Redvein Enkianthus features dainty racemes of lightly-scented yellow bell-shaped flowers with red veins hanging below the branches from mid to late spring. It has green foliage throughout the season. The pointy leaves turn an outstanding orange in the fall. The fruit is not ornamentally significant.
Redvein Enkianthus is a multi-stemmed deciduous shrub with an upright spreading habit of growth. Its average texture blends into the landscape, but can be balanced by one or two finer or coarser trees or shrubs for an effective composition.
This is a relatively low maintenance shrub, and should only be pruned after flowering to avoid removing any of the current season's flowers. It has no significant negative characteristics.
Redvein Enkianthus is recommended for the following landscape applications;
- Mass Planting
- General Garden Use
Redvein Enkianthus will grow to be about 8 feet tall at maturity, with a spread of 6 feet. It tends to be a little leggy, with a typical clearance of 1 foot from the ground, and is suitable for planting under power lines. It grows at a slow rate, and under ideal conditions can be expected to live for approximately 30 years.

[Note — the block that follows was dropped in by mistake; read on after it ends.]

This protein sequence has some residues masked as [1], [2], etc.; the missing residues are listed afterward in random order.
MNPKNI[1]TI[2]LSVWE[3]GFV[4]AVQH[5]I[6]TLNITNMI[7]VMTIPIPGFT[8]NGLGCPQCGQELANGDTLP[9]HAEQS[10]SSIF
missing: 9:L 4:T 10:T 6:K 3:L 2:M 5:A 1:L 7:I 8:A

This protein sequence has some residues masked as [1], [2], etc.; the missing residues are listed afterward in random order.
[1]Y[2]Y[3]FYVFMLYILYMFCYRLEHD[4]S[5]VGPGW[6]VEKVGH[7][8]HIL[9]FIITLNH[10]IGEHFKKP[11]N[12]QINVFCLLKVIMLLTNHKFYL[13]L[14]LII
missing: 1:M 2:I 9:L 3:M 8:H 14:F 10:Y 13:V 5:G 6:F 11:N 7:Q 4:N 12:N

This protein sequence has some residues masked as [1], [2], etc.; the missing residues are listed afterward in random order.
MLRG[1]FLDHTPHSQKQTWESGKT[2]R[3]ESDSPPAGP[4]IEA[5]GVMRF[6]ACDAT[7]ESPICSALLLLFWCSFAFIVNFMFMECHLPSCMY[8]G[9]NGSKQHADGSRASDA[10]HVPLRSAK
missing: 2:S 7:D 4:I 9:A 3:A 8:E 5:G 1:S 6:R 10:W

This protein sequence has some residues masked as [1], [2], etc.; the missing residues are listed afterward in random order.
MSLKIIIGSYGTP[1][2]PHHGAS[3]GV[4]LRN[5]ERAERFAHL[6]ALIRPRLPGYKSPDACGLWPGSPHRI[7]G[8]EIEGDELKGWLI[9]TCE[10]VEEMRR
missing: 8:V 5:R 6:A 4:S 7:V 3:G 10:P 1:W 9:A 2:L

This shrub does best in full sun to partial shade. It does best in average to evenly moist conditions, but will not tolerate standing water. It is very fussy about its soil conditions and must have rich, acidic soils to ensure success, and is subject to chlorosis (yellowing) of the leaves in alkaline soils. It is somewhat tolerant of urban pollution, and will benefit from being planted in a relatively sheltered location. Consider applying a thick mulch around the root zone in winter to protect it in exposed locations or colder microclimates. This species is not originally from North America.
Bruce Briggs- solid-red flowers;
Albiflorus - pale-green to solid-white;
Summer Hill- smaller flowers, outstanding fall folliage;